These questions are about Live Through This: On Creativity and Self-Destruction (Seven Stories Press, 2008), an anthology edited by Chapadjiev that collects stories, essays, and art by mostly feminist and queer artists and writers who have lived through periods of self-destructive acts.
MILDRED PIERCE: I appreciate the approach you (and the majority of the authors in the book) take to self-destruction, challenging the ‘bad bad’ psychological and social discourse on self-destructive behaviors that can be quite necessary — at the same time avoiding romanticizing such behaviors. Why do you think so much of the discourse around these issues is so simplistic and moralistic?
SABRINA CHAPADJIEV: I could talk for hours on this. But I will say that it is changing, and that we’ve come a long way in understanding/talking about mental health in the past twenty years. I am not an expert by any means, but I give a lecture on the history of sanity, specifically focusing on the gender difference in sanity/mental health through the years, and these moralistic and numbingly pedestrian outlooks on self-destruction stem from a place of power, which to me was the main way mental health was seen in the past. ‘Insane’ people were weak, ‘sane’ people were powerful. But who got to decide? Well, men, first and foremost. And then Religion took a stab at it. And then Freud came and since then we all want to fuck our fathers and have penis envy, and then there’s now.
For years, the pen of psychiatry was held by primarily by men. Before that, exclusively by men. Only women could be deemed ‘hysterical.’ It was primarily a ‘female disease’, this thing now called ‘mental instability.’ Though self-destruction is something that both men and women experience, there is definitely a gendered difference on how forms of self-destruction have played out. Cutting and anorexia — two primarily female related forms of self-destruction — are damned because a lot of the people studying it have been male, or been working in a relatively extreme male work-force. I think this moralistic misunderstanding is a form of patronization and an attempt of ownership over a woman’s true experience of the world.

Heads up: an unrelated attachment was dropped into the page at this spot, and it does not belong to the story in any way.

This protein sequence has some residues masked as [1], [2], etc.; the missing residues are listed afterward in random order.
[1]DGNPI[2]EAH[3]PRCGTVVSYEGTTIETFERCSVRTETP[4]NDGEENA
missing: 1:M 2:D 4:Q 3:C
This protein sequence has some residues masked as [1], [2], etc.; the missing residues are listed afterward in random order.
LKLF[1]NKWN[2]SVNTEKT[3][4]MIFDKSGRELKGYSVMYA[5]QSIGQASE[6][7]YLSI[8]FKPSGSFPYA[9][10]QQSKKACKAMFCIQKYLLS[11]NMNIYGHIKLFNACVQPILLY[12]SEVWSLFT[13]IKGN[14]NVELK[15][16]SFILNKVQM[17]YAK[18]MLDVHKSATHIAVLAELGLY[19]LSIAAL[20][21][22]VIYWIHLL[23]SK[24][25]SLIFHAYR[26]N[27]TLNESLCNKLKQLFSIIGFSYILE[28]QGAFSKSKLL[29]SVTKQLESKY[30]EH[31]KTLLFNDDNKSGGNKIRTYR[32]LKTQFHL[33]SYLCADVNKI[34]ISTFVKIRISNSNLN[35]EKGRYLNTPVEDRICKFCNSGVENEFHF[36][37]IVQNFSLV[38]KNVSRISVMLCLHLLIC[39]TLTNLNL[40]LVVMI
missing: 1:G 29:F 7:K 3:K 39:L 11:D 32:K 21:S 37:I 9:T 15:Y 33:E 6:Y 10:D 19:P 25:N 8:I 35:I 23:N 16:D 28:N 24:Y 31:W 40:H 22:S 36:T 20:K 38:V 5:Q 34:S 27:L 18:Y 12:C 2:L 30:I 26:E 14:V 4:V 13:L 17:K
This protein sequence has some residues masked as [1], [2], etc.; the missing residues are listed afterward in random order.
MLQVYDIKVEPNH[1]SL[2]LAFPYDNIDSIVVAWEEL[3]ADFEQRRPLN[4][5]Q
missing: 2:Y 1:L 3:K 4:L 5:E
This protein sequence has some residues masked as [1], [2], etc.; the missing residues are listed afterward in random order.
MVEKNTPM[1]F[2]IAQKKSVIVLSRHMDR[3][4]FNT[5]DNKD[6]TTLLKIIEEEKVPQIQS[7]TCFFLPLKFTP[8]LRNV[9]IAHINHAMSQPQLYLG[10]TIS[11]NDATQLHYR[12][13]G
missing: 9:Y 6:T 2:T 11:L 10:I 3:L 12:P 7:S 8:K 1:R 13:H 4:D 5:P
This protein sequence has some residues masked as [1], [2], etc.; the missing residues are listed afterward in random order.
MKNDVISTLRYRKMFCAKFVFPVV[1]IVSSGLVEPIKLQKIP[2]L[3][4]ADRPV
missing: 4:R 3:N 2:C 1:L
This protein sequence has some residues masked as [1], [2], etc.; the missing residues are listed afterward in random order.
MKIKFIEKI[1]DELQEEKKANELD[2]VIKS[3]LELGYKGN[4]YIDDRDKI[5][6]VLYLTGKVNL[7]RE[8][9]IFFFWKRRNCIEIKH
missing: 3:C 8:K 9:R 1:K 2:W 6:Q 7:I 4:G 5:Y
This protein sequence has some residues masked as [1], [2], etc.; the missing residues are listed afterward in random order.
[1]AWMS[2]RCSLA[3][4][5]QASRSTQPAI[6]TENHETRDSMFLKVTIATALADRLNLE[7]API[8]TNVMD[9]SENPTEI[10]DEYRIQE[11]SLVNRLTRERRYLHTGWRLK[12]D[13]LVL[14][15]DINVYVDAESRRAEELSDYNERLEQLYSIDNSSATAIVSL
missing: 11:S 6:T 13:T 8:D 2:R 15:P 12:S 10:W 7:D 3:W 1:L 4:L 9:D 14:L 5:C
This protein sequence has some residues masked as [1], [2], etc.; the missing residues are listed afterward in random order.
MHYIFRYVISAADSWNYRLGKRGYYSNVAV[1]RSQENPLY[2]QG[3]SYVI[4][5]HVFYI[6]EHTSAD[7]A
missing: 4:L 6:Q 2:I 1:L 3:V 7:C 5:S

Basically, it’s condescension, but a condescension that has been qualified over years of gendered or religious theology over mental health.
Again: I’m talking from an understanding of how females have been seen in the whole self-destructive manipulation. Dudes have their own problems. There is a lot less problematizing of male self-destruction — in fact, it is glorified. I do believe that female self-destruction is shamed and male self-destruction is either glorified or is simply not demonized in the same way.
In my last post I wrote about Martin Scorsese’s Shutter Island, and how many critics perceived the hallucinatory visions/dreams in that film as “garish” interferences with the plot, and how the movie itself seems to display anxiety about “garishness” by making them all a symptom of an original trauma, which explains them. The critics’ feelings of imbalance is proof that these hallucinations are so much more visually fascinating than this explanation; and so is the fact that the number of original traumas seems to grow, as if to make up for this deficiency.
I’m interested in works of art that purse intensive states of consciousness without pathologizing them as trauma, curbing their power with sentimental notions of interiority. I’m interested in more interesting, dynamic relationships between language and image than of the plot as an attempt to restrain the image (caption it, make it meaningful).
Although you can find these garish visions far more often in literature than film (think of all of Rimbaud for example), there is a close connection between the anxiety about these and cinema.
I’m reminded of Susan McCabe’s book Cinematic Modernism, where she shows modern poetry in conversation with the emergent art form of film, arguing that the fragmentation of the body experienced in film “ruptured fantasies of physical self-presence or wholeness.” She also shows how film created a hysteric body on the screen, as well as had “the capacity to induce in the spectator the hysteric’s physical symptoms of dislocation, amnesia, suggestibility and even anesthesia. Most importantly, “modernist hysteria brought into the open the blurred ground between corporeality and consciousness, undermining the absolutist categories of sexual difference.”
I also really love Steven Shaviro’s book, The Cinematic Body, where he argues against a lot of pervading ideas about film (and art in general) – for example the idea that there is something immoral about the affect of cinema. He argues for “visual fascination”: